Manitoba Reports Good Yields despite Challenging Year

A dry summer required a lot of irrigation and was followed by a dry fall that delayed digging.

Published online: Oct 26, 2017 Articles Terry Fries
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Source: Manitoba Co-operator

Many Manitoba potato growers faced nail-biting times this autumn as they struggled to get the crop off. In the end, however, yields are expected to be similar to last year.

Dave Sawatzky, manager of the Keystone Potato Producers Association, says he predicts yields will roughly be on par or slightly better than 2016’s harvest, when Manitoba potato growers brought in 348 hundredweight per acre on average.

“Overall, it looks like a pretty good crop. A very challenging crop, this year, to grow—very dry summer, so irrigation was run hard,” he says.

Sawatzky adds that harvest conditions proved especially difficult when rain fell in mid- to late September, which delayed harvest, pushing many producers past the traditional completion date of Oct. 1.

“We start gambling with frost after that date. So, there was a lot of risk or nervousness, I guess, here in the province.”

But with October, growres’ luck changed. Better weather enabled most to get their potatoes in by Oct. 7 or 8, he says.

Seeded area was down from a year ago, at 62,500 acres, compared to 65,000 in 2016. Contracted acres were reduced to better match supply needs of french fry processors McCain Foods and J.R. Simplot Co.

This year’s long, strange road to harvest gave producers cause for concern right from the start. The large set early in the season, where there are more tubers than normal under each plant, sparked worries that the tubers would not reach an acceptable size.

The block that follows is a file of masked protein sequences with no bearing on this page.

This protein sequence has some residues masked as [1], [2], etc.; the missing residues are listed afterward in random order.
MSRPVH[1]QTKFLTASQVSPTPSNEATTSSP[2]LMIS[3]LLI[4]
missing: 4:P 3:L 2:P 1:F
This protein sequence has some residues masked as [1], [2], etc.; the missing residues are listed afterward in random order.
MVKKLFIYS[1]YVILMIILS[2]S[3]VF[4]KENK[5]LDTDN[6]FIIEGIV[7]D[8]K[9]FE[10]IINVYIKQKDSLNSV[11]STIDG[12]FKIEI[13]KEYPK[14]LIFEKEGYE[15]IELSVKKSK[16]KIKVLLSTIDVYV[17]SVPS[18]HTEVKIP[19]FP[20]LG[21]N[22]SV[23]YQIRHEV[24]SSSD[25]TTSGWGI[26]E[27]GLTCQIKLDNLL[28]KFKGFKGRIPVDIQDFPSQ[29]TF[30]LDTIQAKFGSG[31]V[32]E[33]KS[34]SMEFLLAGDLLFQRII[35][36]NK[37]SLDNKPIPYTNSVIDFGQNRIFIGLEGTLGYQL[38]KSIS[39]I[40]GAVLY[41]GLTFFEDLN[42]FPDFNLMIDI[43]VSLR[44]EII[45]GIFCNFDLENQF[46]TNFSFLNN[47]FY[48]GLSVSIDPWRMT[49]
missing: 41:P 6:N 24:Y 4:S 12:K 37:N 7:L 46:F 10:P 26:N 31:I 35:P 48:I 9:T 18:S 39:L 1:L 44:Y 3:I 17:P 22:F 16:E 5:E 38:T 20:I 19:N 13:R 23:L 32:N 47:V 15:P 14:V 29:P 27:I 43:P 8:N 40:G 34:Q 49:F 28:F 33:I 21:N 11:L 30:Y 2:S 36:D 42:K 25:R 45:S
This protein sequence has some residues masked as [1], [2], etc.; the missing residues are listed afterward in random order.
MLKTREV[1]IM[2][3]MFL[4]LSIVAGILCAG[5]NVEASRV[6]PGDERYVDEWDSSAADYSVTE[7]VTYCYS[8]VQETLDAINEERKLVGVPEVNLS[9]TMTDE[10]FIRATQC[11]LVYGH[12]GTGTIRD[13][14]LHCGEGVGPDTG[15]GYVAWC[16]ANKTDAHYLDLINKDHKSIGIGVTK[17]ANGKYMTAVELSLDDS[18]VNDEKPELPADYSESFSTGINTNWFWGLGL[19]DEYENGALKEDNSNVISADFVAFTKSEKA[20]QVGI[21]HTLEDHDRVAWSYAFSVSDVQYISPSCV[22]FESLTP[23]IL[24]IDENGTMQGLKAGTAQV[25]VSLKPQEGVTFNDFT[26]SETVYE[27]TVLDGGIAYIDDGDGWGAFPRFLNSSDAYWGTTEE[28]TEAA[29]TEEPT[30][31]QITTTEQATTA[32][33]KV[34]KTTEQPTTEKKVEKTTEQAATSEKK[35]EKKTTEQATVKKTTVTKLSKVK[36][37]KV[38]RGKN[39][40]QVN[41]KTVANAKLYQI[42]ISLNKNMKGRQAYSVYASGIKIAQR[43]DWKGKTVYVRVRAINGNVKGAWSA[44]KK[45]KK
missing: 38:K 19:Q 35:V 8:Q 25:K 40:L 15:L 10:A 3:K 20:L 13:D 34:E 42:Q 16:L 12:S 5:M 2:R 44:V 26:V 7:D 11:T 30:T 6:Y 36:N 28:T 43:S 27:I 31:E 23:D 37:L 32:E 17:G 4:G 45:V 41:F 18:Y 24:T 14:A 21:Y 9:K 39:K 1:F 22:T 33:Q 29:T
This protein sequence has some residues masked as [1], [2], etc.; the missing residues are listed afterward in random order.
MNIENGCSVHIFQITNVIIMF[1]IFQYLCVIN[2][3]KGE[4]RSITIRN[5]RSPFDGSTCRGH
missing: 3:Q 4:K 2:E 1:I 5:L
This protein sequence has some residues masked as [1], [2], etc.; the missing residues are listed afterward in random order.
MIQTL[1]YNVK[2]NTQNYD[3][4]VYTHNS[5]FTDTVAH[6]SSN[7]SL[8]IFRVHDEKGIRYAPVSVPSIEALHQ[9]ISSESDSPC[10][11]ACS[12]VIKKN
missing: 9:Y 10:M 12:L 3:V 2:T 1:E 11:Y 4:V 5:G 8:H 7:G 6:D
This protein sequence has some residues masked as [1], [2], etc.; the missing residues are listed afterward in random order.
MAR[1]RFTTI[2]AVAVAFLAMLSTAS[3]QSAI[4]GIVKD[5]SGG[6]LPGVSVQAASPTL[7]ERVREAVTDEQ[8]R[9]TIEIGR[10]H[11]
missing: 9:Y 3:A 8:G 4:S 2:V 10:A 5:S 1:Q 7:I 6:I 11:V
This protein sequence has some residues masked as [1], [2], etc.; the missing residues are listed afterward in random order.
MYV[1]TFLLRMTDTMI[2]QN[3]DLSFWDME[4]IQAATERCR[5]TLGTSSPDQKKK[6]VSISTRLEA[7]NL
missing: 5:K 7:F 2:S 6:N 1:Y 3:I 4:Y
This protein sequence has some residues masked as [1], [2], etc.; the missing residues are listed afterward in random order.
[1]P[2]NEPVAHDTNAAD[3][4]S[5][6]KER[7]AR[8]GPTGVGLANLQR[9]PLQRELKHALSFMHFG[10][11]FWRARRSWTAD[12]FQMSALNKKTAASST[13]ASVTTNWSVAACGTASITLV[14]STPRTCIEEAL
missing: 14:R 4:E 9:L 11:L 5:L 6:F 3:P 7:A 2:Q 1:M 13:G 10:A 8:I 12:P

Then heat came at the end of August and early September, which may have reduced tuber bulking and trimmed yields back a bit, says Sawatzky. He adds that heat also delayed harvest as producers waited for cooler weather to arrive, not wanting to put warm tubers into storage because they don’t keep well under those conditions. In the end, most potatoes gained acceptable size, although there are some size issues with one variety, Umatilla Russet, in one area of the province.

In recent years, potato yields have generally been increasing, a trend Sawatzky attributes to several factors.

He says one variety, Innovator, has enabled producers in the Portage la Prairie region to achieve higher yields, although markets for it are limited due to its slightly yellow color. McCain holds the rights to Innovator.

Other reasons for increasing yields are better management practices as growers fine-tune their irrigation systems. All processing potatoes in Manitoba are grown with irrigation.

Row spacing has also contributed, as many growers now seed on 34-inch row spacing and use more seed per acre, compared to the 38-inch and then 36-inch spacings used a few years ago.